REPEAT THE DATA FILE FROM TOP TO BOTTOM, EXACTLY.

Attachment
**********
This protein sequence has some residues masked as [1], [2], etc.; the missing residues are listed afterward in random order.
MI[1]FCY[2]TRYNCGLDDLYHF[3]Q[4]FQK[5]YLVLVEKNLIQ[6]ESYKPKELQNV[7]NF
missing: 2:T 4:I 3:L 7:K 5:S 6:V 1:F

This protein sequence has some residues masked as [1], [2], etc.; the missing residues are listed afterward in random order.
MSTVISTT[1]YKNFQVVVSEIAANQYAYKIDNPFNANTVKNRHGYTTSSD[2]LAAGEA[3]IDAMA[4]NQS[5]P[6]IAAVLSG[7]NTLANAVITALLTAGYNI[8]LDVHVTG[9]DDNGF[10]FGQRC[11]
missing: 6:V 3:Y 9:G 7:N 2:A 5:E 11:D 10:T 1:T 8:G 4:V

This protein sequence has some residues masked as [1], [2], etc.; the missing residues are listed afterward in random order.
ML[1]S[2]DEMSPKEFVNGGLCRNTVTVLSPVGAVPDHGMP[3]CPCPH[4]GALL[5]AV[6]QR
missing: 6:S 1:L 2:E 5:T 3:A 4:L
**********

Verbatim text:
This protein sequence has some residues masked as [1], [2], etc.; the missing residues are listed afterward in random order.
MI[1]FCY[2]TRYNCGLDDLYHF[3]Q[4]FQK[5]YLVLVEKNLIQ[6]ESYKPKELQNV[7]NF
missing: 2:T 4:I 3:L 7:K 5:S 6:V 1:F

This protein sequence has some residues masked as [1], [2], etc.; the missing residues are listed afterward in random order.
MSTVISTT[1]YKNFQVVVSEIAANQYAYKIDNPFNANTVKNRHGYTTSSD[2]LAAGEA[3]IDAMA[4]NQS[5]P[6]IAAVLSG[7]NTLANAVITALLTAGYNI[8]LDVHVTG[9]DDNGF[10]FGQRC[11]
missing: 6:V 3:Y 9:G 7:N 2:A 5:E 11:D 10:T 1:T 8:G 4:V

This protein sequence has some residues masked as [1], [2], etc.; the missing residues are listed afterward in random order.
ML[1]S[2]DEMSPKEFVNGGLCRNTVTVLSPVGAVPDHGMP[3]CPCPH[4]GALL[5]AV[6]QR
missing: 6:S 1:L 2:E 5:T 3:A 4:L